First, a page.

One of the features I especially enjoy on the various online brokerage sites is being able to look up any stock and view its recent and long-term performance via a neat color graph. At the click of a mouse, I can see whether a stock has trended up or down, and thus instantly determine the market’s feeling for the company. Another click or two, and I can see all the news items about the company, and begin to correlate announcements with the trends perhaps a down earnings report corresponding with a dip in the stock.
Wouldn’t it be great if I could do the same thing with my own account see how my holdings have trended over the most recent month, quarter, year, three years? And wouldn’t it be neat to be able to get a daily or weekly email with the performance of my portfolio summarized in terms of its ups and downs, ideally with an HTML page graphic, or a link to a secure site showing the performance graphically? But alas, these are features the brokerage firms seem unable, or are unwilling, to provide.
Yeah, I know, I can use Quicken or some other such program to chart my accounts. And InfoBeat sends me a daily and weekly email summarizing how stocks and mutual funds I’ve designated have performed daily and weekly. But I’m lazy. I want to go to Charles Schwab and Fidelity and have them show me how I’m doing when I’m preparing to make a trade or just looking over my holdings. And I want them to send me a daily email telling me how my stocks and mutual funds did that day. Plus I’d like a weekly email summarizing how I did that week, how I’m doing for the year, how I’ve done the last three years actually, how I’ve done since the beginning of my relationship with them.
Instead, I sometimes get the feeling the brokerage firms would just as soon I not be able to follow the ongoing performance of my accounts too closely. Sure, Fidelity will show me a circular graph with my holdings in different colors, but no representation of ongoing performance: how my holdings are doing separately and together, their performance without new deposits added to the account, their performance after those are factored in.
Monthly portfolio reports that brokerage firms send you are about as easy to decipher as a cellular bill. The answer to your one most pressing question “How’m I doing?” is never answered. It’s as if the brokerage firms go out of their way to make the reports difficult to understand. But now, with the power of online databases and graphics, the obfuscation seems even more incomprehensible.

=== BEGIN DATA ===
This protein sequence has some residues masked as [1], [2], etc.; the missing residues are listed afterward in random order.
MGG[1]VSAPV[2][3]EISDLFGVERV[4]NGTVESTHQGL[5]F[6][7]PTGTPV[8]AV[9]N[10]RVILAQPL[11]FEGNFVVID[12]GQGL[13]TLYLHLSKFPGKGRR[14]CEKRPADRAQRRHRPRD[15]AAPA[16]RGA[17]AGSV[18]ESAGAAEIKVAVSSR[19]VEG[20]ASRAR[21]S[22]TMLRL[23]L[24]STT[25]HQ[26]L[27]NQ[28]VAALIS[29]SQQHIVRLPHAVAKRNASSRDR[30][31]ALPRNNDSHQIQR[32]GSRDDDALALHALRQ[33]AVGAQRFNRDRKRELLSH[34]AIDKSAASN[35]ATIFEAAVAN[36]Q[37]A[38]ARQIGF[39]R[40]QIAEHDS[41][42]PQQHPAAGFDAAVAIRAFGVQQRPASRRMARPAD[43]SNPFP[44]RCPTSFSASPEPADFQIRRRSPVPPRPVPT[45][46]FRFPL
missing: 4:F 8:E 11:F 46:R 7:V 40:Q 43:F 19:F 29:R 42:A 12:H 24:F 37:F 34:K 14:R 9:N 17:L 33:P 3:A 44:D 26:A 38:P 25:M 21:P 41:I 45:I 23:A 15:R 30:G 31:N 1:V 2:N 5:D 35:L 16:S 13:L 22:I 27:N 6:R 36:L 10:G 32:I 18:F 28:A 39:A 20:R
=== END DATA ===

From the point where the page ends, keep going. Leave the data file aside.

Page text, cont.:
Why this absence of such basic information? My guess is that it’s either that the brokerage firms don’t have their databases constructed to provide this information, or else they don’t really want us to have it. Maybe brokerage firms would rather we not know too much about how we’re doing; maybe they’re scared that if we can actually see some or all of our investments trending down, we’ll be less inclined to trade. But the reality is that most people’s investments have trended up, buoyed by the longest bull market in human history, extending from 1982.
From all I can tell, both factors are at work. I went to my Schwab account and clicked on something called “Performance,” and was advised to print out three pages of material explaining that it would take “up to 30 minutes of [my] time” to “determine the unrealized gain or loss of [my] investments at a glance.” Well, that’s a start. But then came the fine print: “Investments older than last six months must be entered manually… Gather your account statements and trade confirmations for transactions more than six months old.”
Great. I have nothing to do but “gather” my account statements and enter information that Schwab already has on its computers? That must be part of what I’m paying for when I have Schwab make trades for me, the privilege of re-entering such information manually. Moreover, Schwab points out that its performance tracking “does not support stock splits, options transactions, or share dividends.” It does say that it is working on “adding these enhancements in the future,” though it isn’t clear the enhancements would include going back more than six months.
One thing is clear: The brokerages are going to have to do something about all this. Jupiter Communications predicted last fall that the online brokerage market will raise its asset pool sevenfold from $415 billion at the end of 1998 to more than $3 trillion by 2003. That kind of money talks, and it will be demanding more personal information and convenience, not less.